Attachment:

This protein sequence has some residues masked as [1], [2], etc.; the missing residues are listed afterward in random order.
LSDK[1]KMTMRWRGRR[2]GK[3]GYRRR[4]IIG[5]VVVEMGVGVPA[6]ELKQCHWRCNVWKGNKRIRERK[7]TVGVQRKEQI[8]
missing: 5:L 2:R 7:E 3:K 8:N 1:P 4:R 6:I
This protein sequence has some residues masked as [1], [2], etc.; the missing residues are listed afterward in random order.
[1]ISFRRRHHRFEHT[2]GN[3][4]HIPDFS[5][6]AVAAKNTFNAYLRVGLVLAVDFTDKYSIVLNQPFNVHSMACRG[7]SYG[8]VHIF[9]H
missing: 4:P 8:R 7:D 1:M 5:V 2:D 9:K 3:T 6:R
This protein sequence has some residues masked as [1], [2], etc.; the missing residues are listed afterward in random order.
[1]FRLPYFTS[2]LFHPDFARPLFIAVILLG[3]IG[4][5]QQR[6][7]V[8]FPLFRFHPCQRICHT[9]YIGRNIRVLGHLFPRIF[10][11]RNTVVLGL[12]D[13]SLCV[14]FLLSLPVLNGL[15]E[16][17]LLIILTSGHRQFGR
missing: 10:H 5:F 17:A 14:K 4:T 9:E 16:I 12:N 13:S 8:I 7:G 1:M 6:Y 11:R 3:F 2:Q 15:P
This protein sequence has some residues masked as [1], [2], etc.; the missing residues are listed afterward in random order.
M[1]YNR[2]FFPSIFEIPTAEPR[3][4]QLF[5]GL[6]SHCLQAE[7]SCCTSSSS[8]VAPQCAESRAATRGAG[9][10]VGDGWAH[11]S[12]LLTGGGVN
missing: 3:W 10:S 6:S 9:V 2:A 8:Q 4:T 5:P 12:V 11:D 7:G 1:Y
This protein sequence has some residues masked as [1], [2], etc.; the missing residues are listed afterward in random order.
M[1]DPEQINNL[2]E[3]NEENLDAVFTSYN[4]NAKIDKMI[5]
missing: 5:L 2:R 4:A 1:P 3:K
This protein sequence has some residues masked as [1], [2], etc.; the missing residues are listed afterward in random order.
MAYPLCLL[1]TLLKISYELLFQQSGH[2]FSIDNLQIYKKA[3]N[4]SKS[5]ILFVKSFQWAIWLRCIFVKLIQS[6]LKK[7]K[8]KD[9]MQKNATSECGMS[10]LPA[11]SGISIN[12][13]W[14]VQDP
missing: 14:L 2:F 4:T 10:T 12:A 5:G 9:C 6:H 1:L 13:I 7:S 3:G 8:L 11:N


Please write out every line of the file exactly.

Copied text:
This protein sequence has some residues masked as [1], [2], etc.; the missing residues are listed afterward in random order.
LSDK[1]KMTMRWRGRR[2]GK[3]GYRRR[4]IIG[5]VVVEMGVGVPA[6]ELKQCHWRCNVWKGNKRIRERK[7]TVGVQRKEQI[8]
missing: 5:L 2:R 7:E 3:K 8:N 1:P 4:R 6:I
This protein sequence has some residues masked as [1], [2], etc.; the missing residues are listed afterward in random order.
[1]ISFRRRHHRFEHT[2]GN[3][4]HIPDFS[5][6]AVAAKNTFNAYLRVGLVLAVDFTDKYSIVLNQPFNVHSMACRG[7]SYG[8]VHIF[9]H
missing: 4:P 8:R 7:D 1:M 5:V 2:D 9:K 3:T 6:R
This protein sequence has some residues masked as [1], [2], etc.; the missing residues are listed afterward in random order.
[1]FRLPYFTS[2]LFHPDFARPLFIAVILLG[3]IG[4][5]QQR[6][7]V[8]FPLFRFHPCQRICHT[9]YIGRNIRVLGHLFPRIF[10][11]RNTVVLGL[12]D[13]SLCV[14]FLLSLPVLNGL[15]E[16][17]LLIILTSGHRQFGR
missing: 10:H 5:F 17:A 14:K 4:T 9:E 16:I 12:N 13:S 8:I 7:G 1:M 6:Y 11:R 3:F 2:Q 15:P
This protein sequence has some residues masked as [1], [2], etc.; the missing residues are listed afterward in random order.
M[1]YNR[2]FFPSIFEIPTAEPR[3][4]QLF[5]GL[6]SHCLQAE[7]SCCTSSSS[8]VAPQCAESRAATRGAG[9][10]VGDGWAH[11]S[12]LLTGGGVN
missing: 3:W 10:S 6:S 9:V 2:A 8:Q 4:T 5:P 12:V 11:D 7:G 1:Y
This protein sequence has some residues masked as [1], [2], etc.; the missing residues are listed afterward in random order.
M[1]DPEQINNL[2]E[3]NEENLDAVFTSYN[4]NAKIDKMI[5]
missing: 5:L 2:R 4:A 1:P 3:K
This protein sequence has some residues masked as [1], [2], etc.; the missing residues are listed afterward in random order.
MAYPLCLL[1]TLLKISYELLFQQSGH[2]FSIDNLQIYKKA[3]N[4]SKS[5]ILFVKSFQWAIWLRCIFVKLIQS[6]LKK[7]K[8]KD[9]MQKNATSECGMS[10]LPA[11]SGISIN[12][13]W[14]VQDP
missing: 14:L 2:F 4:T 10:T 12:A 5:G 9:C 6:H 1:L 13:I 7:S 3:G 8:L 11:N